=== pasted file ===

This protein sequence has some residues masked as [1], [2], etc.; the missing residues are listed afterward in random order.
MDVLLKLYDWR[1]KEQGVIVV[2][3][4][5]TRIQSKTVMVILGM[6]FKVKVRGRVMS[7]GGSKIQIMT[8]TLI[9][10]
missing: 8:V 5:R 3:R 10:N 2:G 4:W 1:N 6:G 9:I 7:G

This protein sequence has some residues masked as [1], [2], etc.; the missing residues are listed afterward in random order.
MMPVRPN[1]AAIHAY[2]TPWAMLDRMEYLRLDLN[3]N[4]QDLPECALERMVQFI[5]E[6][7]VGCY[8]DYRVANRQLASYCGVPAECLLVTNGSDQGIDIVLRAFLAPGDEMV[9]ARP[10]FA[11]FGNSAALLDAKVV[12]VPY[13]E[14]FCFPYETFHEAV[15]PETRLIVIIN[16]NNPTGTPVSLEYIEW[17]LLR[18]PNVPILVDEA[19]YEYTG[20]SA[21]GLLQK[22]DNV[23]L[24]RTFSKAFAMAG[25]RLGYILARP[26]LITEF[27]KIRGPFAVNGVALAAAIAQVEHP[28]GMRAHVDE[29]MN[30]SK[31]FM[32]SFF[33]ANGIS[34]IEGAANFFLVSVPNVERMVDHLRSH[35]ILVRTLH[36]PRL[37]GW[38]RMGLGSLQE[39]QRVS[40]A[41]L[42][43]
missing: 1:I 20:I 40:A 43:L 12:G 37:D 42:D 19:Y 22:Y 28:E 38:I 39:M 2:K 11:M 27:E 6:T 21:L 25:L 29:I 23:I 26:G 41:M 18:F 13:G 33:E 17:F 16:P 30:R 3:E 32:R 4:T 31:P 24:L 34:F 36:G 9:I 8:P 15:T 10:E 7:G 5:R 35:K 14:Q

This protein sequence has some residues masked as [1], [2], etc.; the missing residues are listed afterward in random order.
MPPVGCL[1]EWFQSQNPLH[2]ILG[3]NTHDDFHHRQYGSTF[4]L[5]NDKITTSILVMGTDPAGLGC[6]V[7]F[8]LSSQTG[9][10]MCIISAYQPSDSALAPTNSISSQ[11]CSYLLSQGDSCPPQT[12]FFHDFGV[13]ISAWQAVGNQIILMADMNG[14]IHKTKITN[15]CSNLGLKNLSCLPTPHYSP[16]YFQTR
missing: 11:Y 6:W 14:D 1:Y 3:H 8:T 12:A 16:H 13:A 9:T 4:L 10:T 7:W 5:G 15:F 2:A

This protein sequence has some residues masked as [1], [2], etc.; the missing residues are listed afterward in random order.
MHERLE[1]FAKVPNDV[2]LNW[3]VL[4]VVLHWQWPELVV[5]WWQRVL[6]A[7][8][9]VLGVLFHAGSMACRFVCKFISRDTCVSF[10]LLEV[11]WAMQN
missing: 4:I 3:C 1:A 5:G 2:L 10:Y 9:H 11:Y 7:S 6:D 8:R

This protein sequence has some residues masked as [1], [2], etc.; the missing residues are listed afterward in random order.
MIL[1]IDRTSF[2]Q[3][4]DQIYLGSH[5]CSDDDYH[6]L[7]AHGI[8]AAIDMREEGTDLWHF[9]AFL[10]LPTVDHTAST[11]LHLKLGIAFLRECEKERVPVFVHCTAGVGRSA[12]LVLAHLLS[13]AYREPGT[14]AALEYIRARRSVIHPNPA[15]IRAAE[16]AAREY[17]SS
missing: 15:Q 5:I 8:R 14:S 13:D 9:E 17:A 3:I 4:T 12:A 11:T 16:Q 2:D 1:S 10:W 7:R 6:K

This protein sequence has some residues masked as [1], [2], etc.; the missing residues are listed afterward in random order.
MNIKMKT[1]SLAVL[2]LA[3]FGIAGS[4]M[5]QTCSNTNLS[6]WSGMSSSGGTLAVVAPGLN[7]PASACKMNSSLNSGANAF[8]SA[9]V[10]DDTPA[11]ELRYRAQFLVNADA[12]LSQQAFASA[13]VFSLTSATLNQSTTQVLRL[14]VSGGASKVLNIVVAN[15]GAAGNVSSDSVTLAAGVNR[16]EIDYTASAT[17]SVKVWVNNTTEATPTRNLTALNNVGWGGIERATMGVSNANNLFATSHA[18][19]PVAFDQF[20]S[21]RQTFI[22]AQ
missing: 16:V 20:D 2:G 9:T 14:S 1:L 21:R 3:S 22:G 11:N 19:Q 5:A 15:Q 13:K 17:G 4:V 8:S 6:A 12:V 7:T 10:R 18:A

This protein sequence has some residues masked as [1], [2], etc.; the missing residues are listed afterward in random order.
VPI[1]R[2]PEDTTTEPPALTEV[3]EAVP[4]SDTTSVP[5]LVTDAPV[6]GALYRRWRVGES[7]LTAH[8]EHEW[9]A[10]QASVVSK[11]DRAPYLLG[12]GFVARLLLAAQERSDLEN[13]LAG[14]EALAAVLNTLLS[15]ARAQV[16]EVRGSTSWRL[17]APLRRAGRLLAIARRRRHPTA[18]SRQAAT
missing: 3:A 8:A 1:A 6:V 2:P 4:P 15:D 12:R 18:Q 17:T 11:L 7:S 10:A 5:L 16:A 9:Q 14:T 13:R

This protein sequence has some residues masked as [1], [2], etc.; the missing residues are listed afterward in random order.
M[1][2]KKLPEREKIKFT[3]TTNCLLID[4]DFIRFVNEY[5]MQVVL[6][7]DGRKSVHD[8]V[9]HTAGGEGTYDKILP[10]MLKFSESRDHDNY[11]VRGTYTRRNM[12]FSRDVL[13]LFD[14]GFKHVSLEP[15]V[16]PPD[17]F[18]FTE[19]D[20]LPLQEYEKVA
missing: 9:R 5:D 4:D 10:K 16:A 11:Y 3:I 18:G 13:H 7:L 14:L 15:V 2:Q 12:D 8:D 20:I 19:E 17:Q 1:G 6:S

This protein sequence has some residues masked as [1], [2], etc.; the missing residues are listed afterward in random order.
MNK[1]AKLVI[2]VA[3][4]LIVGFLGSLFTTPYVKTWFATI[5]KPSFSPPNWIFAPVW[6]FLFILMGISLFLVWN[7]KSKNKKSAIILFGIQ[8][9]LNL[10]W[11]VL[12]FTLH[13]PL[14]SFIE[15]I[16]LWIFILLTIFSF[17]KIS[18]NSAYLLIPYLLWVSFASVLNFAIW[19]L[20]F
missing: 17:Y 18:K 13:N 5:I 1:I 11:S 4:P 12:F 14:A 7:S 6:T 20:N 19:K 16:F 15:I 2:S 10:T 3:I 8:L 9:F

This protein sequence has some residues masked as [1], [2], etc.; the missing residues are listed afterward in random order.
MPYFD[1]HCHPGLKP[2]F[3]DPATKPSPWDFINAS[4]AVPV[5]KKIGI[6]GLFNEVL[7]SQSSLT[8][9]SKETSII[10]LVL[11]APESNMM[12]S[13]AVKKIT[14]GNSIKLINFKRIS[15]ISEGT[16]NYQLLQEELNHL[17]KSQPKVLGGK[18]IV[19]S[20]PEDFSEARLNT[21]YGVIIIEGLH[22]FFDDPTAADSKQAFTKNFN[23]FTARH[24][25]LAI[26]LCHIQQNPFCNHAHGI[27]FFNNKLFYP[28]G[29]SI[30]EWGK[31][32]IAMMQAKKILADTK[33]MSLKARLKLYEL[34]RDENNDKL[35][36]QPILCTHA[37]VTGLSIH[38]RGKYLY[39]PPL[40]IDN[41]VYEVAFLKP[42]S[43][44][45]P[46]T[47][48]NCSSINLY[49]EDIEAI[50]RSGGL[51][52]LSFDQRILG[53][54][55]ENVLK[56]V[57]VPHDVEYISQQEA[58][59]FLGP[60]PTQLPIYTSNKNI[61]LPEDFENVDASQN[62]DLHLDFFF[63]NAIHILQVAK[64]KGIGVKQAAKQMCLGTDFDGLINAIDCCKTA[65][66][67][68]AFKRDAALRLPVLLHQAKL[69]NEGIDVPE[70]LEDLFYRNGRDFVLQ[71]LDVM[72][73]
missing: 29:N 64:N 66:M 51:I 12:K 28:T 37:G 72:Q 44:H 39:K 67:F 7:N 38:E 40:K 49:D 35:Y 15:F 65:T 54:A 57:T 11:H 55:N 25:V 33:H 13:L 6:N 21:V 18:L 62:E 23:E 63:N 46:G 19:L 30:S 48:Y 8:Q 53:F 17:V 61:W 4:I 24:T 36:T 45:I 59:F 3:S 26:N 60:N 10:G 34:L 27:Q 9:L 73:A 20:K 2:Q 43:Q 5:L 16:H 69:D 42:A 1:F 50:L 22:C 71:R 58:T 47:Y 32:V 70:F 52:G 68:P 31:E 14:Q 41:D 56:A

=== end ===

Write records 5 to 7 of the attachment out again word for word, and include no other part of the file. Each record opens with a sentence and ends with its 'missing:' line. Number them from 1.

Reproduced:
This protein sequence has some residues masked as [1], [2], etc.; the missing residues are listed afterward in random order.
MIL[1]IDRTSF[2]Q[3][4]DQIYLGSH[5]CSDDDYH[6]L[7]AHGI[8]AAIDMREEGTDLWHF[9]AFL[10]LPTVDHTAST[11]LHLKLGIAFLRECEKERVPVFVHCTAGVGRSA[12]LVLAHLLS[13]AYREPGT[14]AALEYIRARRSVIHPNPA[15]IRAAE[16]AAREY[17]SS
missing: 15:Q 5:I 8:R 14:S 13:D 9:E 17:A 3:I 4:T 12:A 11:T 16:Q 2:D 1:S 10:W 7:R 6:K

This protein sequence has some residues masked as [1], [2], etc.; the missing residues are listed afterward in random order.
MNIKMKT[1]SLAVL[2]LA[3]FGIAGS[4]M[5]QTCSNTNLS[6]WSGMSSSGGTLAVVAPGLN[7]PASACKMNSSLNSGANAF[8]SA[9]V[10]DDTPA[11]ELRYRAQFLVNADA[12]LSQQAFASA[13]VFSLTSATLNQSTTQVLRL[14]VSGGASKVLNIVVAN[15]GAAGNVSSDSVTLAAGVNR[16]EIDYTASAT[17]SVKVWVNNTTEATPTRNLTALNNVGWGGIERATMGVSNANNLFATSHA[18][19]PVAFDQF[20]S[21]RQTFI[22]AQ
missing: 16:V 20:D 2:G 9:T 14:S 1:L 21:R 3:S 22:G 11:N 19:Q 5:A 15:Q 13:K 17:G 4:V 8:S 6:A 12:V 7:T 10:R 18:A

This protein sequence has some residues masked as [1], [2], etc.; the missing residues are listed afterward in random order.
VPI[1]R[2]PEDTTTEPPALTEV[3]EAVP[4]SDTTSVP[5]LVTDAPV[6]GALYRRWRVGES[7]LTAH[8]EHEW[9]A[10]QASVVSK[11]DRAPYLLG[12]GFVARLLLAAQERSDLEN[13]LAG[14]EALAAVLNTLLS[15]ARAQV[16]EVRGSTSWRL[17]APLRRAGRLLAIARRRRHPTA[18]SRQAAT
missing: 3:A 8:A 1:A 6:V 2:P 4:P 15:D 12:R 18:Q 17:T 11:L 7:S 10:A 5:L 16:A 9:Q 14:T 13:R